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October 28, 2009

Patient-Centered Care and Preference-Sensitive Decision Making

Author Affiliations

Author Affiliations: Robert Wood Johnson Clinical Scholars Program, University of Michigan School of Medicine, Ann Arbor (Drs Keirns and Goold); Department of Internal Medicine, University of Michigan Medical Center, Ann Arbor (Drs Keirns and Goold); Bioethics Program, University of Michigan, Ann Arbor (Drs Keirns and Goold); VA Health Services Research and Development Center of Excellence and Department of Ambulatory Care, Ann Arbor VA Health System (Dr Keirns); and Center for Medical Humanities, Compassionate Care, and Bioethics, Departments of Preventive Medicine and Department of Medicine, Stony Brook University, Stony Brook, New York (Dr Keirns).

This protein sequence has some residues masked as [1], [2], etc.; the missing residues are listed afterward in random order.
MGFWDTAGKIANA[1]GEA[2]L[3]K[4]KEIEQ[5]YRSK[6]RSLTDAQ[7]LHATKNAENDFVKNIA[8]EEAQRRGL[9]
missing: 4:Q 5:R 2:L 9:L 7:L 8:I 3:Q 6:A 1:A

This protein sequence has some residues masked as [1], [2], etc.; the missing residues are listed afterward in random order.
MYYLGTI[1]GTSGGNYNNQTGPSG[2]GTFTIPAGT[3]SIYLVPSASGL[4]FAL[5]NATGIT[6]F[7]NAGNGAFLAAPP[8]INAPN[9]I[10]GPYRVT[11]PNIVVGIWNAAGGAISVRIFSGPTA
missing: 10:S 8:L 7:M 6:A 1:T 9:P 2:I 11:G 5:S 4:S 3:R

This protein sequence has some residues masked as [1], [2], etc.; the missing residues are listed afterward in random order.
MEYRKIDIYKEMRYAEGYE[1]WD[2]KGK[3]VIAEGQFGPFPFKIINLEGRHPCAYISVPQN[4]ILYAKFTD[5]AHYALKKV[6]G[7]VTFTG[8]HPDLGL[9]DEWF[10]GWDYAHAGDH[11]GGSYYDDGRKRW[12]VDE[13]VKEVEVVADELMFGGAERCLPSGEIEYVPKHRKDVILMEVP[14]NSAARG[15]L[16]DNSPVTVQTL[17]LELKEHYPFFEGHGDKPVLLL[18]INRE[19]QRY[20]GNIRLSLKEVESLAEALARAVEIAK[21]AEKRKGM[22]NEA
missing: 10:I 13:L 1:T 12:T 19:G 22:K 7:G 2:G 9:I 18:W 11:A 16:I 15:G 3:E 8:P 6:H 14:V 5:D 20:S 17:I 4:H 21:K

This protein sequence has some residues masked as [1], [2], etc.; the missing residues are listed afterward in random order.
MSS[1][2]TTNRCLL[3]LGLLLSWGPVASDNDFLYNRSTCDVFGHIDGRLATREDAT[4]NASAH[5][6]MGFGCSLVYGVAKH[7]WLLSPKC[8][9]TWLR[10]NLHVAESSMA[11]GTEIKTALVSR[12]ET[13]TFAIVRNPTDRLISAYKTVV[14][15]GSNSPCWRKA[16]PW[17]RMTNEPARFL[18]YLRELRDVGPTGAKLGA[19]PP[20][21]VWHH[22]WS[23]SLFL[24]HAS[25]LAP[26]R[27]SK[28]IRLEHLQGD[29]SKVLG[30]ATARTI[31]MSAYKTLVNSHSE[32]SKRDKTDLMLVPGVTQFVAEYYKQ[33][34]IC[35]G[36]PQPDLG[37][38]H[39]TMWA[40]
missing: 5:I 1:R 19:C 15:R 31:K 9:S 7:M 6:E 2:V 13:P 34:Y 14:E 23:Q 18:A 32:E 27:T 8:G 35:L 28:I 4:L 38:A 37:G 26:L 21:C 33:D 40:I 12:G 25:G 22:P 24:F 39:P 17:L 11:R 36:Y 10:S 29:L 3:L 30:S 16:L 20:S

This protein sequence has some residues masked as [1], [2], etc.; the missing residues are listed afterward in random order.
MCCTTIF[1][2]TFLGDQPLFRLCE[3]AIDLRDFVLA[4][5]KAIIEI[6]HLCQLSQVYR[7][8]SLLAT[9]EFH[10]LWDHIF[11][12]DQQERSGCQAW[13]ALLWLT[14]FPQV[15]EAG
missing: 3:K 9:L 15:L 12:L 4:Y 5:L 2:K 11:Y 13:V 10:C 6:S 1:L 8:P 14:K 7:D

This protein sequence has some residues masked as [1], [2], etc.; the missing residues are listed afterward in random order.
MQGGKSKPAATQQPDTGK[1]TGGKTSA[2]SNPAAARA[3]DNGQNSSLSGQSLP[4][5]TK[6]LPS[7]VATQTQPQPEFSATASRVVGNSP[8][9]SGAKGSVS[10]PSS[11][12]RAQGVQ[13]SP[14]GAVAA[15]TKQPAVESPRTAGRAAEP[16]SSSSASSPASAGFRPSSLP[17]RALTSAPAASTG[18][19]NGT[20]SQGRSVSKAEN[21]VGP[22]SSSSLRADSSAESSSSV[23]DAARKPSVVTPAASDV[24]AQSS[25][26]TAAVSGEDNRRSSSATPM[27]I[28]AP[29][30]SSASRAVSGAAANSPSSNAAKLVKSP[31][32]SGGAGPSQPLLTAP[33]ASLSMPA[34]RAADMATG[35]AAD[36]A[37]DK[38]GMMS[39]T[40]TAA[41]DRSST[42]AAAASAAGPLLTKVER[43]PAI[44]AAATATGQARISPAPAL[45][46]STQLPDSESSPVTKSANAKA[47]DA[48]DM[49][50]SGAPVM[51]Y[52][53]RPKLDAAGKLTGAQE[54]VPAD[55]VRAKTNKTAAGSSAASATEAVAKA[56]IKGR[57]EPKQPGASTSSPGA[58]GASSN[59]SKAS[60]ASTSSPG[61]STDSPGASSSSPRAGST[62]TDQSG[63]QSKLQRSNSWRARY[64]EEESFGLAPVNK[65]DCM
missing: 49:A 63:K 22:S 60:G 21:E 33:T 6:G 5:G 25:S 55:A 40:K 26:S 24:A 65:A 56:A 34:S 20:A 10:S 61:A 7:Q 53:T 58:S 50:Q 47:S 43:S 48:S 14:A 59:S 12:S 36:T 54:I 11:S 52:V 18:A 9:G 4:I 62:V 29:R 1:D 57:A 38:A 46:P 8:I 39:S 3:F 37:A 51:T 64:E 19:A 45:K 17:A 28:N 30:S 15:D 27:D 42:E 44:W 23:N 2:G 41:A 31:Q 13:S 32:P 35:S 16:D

JAMA. 2009;302(16):1805-1806. doi:10.1001/jama.2009.1550

Over the past 20 years or so, there has been a rise of 2 parallel movements, one toward the explicit use of clinical trial data to guide clinical practice (evidence-based medicine) and the other toward patient empowerment through explicit informed consent, shared decision making, and patient-centered care. Both components have been integrated into models of quality clinical care, but sometimes there are conflicts between evidence- and guideline-driven care and patient-centered care.

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